Academic journal article Journal of Outdoor and Environmental Education

Two Vital Aspects in the Facilitation of Groups: Connections and Containment

Academic journal article Journal of Outdoor and Environmental Education

Two Vital Aspects in the Facilitation of Groups: Connections and Containment

Article excerpt


This paper outlines two vital aspects in the facilitation of adventure groups. These aspects, linking and containment, are important in all types of group, whether they are for recreation, education, development or therapy. Linking refers to the existence of links at both conscious and unconscious levels. These links involve each group member, the group-as-a-whole, the leader, and the primary task of the group. Adequate containment refers to group members having the conscious and unconscious sense of being firmly held in the group and its task, and yet not immobilized by the experience. The leader has a vital role in facilitating both linking and containment, but to do so requires a sound level or skills and a degree of emotional and psychological maturity. Some aspects of leader competencies are examined.


Groups are complex. They involve the interdependence of a number of human beings whose actions, interactions and perceptions are constantly changing. The leader of a group is an integral part of the dynamic system that involves both conscious ancT unconscious processes of all present. Accordingly, he or she is strongly influenced by the emotional tides that move through the group. Being a member of a group challenges participants and leaders alike to maintain adequate emotional independence and behavioral autonomy, whilst simultaneously being influenced to act in ways that meets the approval of the group. Leading groups, then, is a challenging and complex business, but one that is as rewarding as it is difficult (Neill, 1997a). Two components of group leadership that can facilitate satisfying leadership experiences and the development of effective groups are addressed below.

The group leader is the facilitator of two major functions in groups. The first function is what I will call "containment." This involves creating boundaries around the group that enable it to conduct its business with a reasonable sense of security and without interference or harm. The second function is "linking" which involves creating and maintaining the links that hold the internal "structure" of the group together and create the potential for high quality interaction in the group. Linking and containment are necessary for all types of group, ranging in purpose from therapy, through development and education, to recreation. I have discussed elsewhere how addressing unconscious processes in a group create the potential for enjoyment in recreation groups and for effective learning in education and development groups (Ringer, 1999). This paper extends the ideas in the previous and focuses more on the rational rather then the unconscious. Issues addressed here include building both the outer "shell" and the inner structure of groups. Eggs provide an interesting comparison.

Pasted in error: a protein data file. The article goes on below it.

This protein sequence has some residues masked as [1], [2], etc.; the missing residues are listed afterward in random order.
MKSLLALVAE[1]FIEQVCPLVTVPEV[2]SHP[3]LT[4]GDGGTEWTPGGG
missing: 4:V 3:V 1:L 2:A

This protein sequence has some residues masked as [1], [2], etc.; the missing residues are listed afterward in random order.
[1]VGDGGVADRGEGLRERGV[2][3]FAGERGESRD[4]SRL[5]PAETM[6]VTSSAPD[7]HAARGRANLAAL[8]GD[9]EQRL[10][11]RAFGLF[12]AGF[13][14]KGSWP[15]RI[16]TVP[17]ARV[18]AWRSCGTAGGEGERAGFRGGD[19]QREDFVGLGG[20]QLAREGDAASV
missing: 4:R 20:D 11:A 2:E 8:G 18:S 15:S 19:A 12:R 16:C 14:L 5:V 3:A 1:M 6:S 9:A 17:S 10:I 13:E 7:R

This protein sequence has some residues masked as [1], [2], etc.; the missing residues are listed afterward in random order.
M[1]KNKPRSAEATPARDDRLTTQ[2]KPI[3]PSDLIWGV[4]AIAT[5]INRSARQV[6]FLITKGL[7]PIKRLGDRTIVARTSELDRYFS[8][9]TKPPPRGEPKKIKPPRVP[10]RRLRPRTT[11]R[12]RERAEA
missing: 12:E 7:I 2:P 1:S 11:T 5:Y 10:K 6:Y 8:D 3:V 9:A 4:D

Of groups and eggs

If I remove from a raw egg the shell and the thin membrane inside the shell, the white and the yolk will slip through my fingers, and form a sticky mess on my hands and on the surface beneath my hands. The yolk and the white will mix, and the whole mess will flow in a gelatinous glob, following the whims of gravity. This egg is no longer contained, and in a limited way resembles a group that is uncontained. There is no predictable structure, the group is fragmented and all mixed up. The experience of being in an uncontained group is messy and often very disturbing. This disorder in the group translates generates a distressing disorder in our experience of ourselves and of others in the context of the group.

A raw egg that is adequately contained by its shell retains its form, but it is entirely dependent on that container to avoid it becoming an uncontained mess. If the egg is carefully boiled while still in its shell, it will be "processed" to the extent that the white and yolk develop a stable form that is independent of the outer shell. In comparison, A "raw" group is usually very dependent on structure, form and effective leadership to hold it together until it has been "processed" enough for adequate internal links to be built. …

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